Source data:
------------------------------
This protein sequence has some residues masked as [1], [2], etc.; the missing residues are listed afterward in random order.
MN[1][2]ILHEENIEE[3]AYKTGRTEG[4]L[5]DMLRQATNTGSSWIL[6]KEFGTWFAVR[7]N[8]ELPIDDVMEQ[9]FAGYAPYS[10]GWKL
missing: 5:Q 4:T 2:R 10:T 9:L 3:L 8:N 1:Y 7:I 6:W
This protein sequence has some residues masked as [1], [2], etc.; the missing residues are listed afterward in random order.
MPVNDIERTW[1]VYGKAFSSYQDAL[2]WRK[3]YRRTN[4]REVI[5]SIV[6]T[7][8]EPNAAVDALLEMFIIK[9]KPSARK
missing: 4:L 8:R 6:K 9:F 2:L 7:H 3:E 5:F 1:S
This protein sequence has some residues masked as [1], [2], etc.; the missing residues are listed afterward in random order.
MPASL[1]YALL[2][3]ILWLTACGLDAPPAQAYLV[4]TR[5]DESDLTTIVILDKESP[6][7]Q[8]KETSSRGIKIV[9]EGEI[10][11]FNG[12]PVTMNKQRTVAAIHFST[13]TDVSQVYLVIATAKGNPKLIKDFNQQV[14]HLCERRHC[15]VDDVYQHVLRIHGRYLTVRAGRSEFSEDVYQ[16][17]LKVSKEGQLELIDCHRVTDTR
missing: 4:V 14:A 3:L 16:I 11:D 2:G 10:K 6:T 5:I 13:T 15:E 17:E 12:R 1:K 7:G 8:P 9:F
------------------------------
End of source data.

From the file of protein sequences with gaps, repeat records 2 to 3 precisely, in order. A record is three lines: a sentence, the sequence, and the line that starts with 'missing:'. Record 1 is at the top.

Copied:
This protein sequence has some residues masked as [1], [2], etc.; the missing residues are listed afterward in random order.
MPVNDIERTW[1]VYGKAFSSYQDAL[2]WRK[3]YRRTN[4]REVI[5]SIV[6]T[7][8]EPNAAVDALLEMFIIK[9]KPSARK
missing: 4:L 8:R 6:K 9:F 2:L 7:H 3:E 5:F 1:S
This protein sequence has some residues masked as [1], [2], etc.; the missing residues are listed afterward in random order.
MPASL[1]YALL[2][3]ILWLTACGLDAPPAQAYLV[4]TR[5]DESDLTTIVILDKESP[6][7]Q[8]KETSSRGIKIV[9]EGEI[10][11]FNG[12]PVTMNKQRTVAAIHFST[13]TDVSQVYLVIATAKGNPKLIKDFNQQV[14]HLCERRHC[15]VDDVYQHVLRIHGRYLTVRAGRSEFSEDVYQ[16][17]LKVSKEGQLELIDCHRVTDTR
missing: 4:V 14:A 3:L 16:I 11:D 2:G 10:K 6:T 5:I 13:T 15:E 17:E 12:R 1:K 7:G 8:P 9:F